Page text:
Set against the combined dramatic backdrop of both the Atlantic coastline and enchanting green fields of the Irish countryside, this one-of-a-kind destination will leave you gob-smacked by the sheer variety of natural wonders that Ireland has to offer. Yet natural beauty isn’t all that it has to offer, as one of Ireland’s most popular destinations, Kerry plays host to an impressive variety of modern attractions, including boutique artisan stores, craft breweries and restaurants with traditional and international dishes so delicious that they’ll put most big-city cuisine to shame.
With its lush-green rolling countryside, dramatic Atlantic coastline and ancient historical sites, Kerry is one of Ireland's most popular destinations. Jaw-dropping Lough Leane views are the icing on the cake for luxury lovers looking for sumptuous relaxation at Europe Hotel and Resort (Fossa, Killarney). For homely comforts and old-fashioned Irish hospitality, look no further than Kerry's bounty of traditional guest houses and B&Bs. The Tides Guesthouse (Ballybunion Road) in Ballybunion and Blackstones House (Blackstones Bridge) in Glencar are two of the best. Budget-seekers shouldn't miss Dunloe View Hostel (Fossa, Killarney), highly praised for its welcoming atmosphere and comfortable digs.
Kerry has a long history of craftwork with lots of original work available by modern artisans who focus on contemporary as well as more traditional Celtic themes in their work. The village of Kenmare has a wonderful range of boutiques. You can pick up beautiful Irish linen at The White Room (Henry Street), and browse a range of delicate lacework at Kenmare Lace (Main Square). Dingle is another great centre of original handicrafts. An Gailearai Beag (18 Main Street) hosts a wealth of ceramics, art, woodwork and jewellery by local artists, while Louis Mulcahy Pottery (Clogher, Ballyferriter), near Dingle, shouldn't be missed by ceramic fans.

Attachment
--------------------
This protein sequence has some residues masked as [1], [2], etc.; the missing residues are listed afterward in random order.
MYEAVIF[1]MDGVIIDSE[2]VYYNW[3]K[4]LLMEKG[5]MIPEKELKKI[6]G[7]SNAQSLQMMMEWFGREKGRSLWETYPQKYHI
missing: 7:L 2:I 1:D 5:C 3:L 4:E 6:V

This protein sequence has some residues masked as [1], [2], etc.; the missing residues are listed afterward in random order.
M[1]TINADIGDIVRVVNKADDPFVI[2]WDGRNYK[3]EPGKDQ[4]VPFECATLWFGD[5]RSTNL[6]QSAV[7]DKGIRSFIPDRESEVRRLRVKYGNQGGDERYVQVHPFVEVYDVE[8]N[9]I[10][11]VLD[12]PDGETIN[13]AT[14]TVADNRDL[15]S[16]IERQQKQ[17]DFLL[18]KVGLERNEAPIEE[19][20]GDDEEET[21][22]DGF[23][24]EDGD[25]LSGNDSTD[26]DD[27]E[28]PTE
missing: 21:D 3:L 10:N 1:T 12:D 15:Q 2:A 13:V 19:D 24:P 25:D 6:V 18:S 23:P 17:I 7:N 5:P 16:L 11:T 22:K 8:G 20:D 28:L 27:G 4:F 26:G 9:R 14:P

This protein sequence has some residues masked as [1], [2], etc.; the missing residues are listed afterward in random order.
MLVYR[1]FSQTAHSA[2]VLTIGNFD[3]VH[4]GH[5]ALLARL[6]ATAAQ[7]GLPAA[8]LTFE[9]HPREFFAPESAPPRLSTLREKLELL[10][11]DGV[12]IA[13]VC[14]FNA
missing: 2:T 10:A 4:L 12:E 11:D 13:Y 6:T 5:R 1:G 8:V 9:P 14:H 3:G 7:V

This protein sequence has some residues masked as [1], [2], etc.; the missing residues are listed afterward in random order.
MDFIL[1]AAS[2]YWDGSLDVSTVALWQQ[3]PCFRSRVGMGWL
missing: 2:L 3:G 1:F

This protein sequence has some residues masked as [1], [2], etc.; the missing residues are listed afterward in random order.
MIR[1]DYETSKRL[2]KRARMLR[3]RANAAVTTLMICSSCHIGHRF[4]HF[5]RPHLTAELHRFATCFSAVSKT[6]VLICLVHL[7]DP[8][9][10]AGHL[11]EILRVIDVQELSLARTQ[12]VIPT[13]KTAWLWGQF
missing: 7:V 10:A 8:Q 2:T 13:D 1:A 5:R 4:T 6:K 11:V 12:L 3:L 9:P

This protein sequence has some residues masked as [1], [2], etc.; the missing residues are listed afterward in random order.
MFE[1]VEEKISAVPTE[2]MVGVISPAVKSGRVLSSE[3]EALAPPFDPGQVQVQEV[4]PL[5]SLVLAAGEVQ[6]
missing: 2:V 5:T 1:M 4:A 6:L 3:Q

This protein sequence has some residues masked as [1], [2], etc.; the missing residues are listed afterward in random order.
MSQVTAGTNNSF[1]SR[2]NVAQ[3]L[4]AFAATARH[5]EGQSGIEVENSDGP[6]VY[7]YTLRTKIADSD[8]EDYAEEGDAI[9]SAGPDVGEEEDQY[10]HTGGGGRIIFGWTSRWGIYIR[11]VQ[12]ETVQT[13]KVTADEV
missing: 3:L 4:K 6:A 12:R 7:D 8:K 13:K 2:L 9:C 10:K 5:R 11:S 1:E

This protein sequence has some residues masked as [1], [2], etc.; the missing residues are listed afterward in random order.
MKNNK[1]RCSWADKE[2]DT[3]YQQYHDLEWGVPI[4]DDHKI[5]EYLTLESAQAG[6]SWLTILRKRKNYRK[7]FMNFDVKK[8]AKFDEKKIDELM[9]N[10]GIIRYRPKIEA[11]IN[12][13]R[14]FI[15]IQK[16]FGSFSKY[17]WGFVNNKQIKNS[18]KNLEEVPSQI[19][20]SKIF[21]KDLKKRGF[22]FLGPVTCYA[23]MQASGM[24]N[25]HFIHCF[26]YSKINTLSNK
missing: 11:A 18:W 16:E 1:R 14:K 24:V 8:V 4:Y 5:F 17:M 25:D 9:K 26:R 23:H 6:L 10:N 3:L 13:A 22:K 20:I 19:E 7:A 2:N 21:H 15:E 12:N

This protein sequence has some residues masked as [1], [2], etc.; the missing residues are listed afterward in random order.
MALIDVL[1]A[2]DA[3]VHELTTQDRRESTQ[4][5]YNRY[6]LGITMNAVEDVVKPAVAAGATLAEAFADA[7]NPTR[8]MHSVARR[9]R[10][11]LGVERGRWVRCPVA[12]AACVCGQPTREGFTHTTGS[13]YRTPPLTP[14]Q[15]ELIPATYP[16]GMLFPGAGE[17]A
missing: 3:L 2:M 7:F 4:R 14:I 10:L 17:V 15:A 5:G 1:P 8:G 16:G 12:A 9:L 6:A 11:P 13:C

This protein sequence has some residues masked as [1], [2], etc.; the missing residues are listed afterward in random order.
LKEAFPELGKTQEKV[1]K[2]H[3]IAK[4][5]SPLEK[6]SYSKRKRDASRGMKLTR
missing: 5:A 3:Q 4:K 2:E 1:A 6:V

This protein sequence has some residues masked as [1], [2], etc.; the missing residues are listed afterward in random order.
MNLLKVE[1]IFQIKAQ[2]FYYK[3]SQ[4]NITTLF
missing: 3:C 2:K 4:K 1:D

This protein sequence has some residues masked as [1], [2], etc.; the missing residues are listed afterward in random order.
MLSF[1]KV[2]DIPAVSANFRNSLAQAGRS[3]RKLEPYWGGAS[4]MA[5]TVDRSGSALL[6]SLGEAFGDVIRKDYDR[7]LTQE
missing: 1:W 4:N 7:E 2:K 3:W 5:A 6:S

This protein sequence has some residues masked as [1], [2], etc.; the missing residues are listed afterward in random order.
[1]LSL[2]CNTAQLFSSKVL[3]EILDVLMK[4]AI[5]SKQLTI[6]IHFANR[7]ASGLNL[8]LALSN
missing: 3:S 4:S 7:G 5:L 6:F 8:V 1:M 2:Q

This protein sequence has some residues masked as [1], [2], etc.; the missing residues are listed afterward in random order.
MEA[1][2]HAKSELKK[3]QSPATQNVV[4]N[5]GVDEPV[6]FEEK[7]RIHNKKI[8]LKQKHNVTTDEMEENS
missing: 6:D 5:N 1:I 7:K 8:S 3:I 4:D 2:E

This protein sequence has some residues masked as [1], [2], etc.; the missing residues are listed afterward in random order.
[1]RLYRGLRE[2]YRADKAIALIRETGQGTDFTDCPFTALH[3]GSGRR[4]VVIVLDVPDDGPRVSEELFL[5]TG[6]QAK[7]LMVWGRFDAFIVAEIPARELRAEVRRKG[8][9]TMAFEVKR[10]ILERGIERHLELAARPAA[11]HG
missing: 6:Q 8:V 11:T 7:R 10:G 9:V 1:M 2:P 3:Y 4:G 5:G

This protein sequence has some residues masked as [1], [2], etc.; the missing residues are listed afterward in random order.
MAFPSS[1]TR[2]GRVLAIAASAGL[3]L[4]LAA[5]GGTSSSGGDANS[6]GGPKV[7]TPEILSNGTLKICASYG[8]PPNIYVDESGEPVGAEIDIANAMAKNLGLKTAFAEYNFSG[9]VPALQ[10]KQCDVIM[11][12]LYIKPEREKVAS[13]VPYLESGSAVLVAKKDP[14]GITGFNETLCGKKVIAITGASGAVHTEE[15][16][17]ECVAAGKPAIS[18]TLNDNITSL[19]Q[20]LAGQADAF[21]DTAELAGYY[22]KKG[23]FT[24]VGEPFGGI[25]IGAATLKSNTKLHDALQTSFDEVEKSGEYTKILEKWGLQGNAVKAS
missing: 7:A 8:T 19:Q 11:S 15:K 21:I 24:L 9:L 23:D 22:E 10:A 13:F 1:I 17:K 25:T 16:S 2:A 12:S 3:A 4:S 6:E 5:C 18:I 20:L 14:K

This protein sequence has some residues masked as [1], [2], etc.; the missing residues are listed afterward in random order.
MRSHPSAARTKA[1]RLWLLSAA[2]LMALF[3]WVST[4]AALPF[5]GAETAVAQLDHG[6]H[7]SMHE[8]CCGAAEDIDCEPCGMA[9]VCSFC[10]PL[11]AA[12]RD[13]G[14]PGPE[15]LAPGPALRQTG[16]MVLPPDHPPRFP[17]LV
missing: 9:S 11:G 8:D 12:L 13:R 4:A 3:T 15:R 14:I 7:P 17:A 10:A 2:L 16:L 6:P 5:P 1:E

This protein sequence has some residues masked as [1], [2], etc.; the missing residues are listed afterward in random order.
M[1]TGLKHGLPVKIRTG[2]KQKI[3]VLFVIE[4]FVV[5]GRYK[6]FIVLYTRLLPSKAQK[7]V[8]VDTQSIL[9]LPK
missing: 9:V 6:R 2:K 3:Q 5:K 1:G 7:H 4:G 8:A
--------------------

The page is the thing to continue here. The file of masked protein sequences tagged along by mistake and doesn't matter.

From the best of European fine dining and local seafood delights, to cheap and cheerful pub grub, Kerry has it all. To sample the fresh tastes of the county's coastline, treat yourself to a meal at Gaby's Seafood Restaurant (27 High Street) in Killarney, or Out of The Blue (The Wood) in Dingle. For swish, classic dishes, try Killarney's Chapter 40 (40 New Street). Hearty Irish meals, as well as free-flowing Guinness – Kerry's numerous pubs can't be beaten. Don't miss Harty's Lounge Bar (Lower Castle Street) in Tralee and Woulfe's Horseshoe Bar (14 Lower William Street) in Listowel.
World Irish Dancing Championships
The best of the world's Irish dancers descend on Killarney to compete in this eight-day competition.
Rally of the Lakes
Going since 1979, this motor rally is a speed enthusiast's calendar highlight. Competitors spin around one of the motor world's most picturesque courses, winding around Killarney's lakes.
Féile Na Bealtaine
Five days of music and art events take over the Dingle Peninsula for this festival aimed at promoting Dingle's culture and artistic traditions. Culture vultures will lap up the program of street theatre, music concerts, art exhibitions, film screenings and literary events.
The village of Puck's four-day fair is the oldest in Ireland. Parades, live music, traditional Irish dancing displays, and plenty of fireworks make this a great family-friendly event.
Rose of Tralee International Festival
By far County Kerry's, if not Ireland's, most famous festival, the Rose of Tralee's main event brings young women of Irish descent from across the world back to Tralee to take part in the Rose Parade where one will be crowned as that year's ‘Rose of Tralee’. A whole caboodle of Irish cultural entertainment, music concerts and parties runs concurrently across the festival programme as well.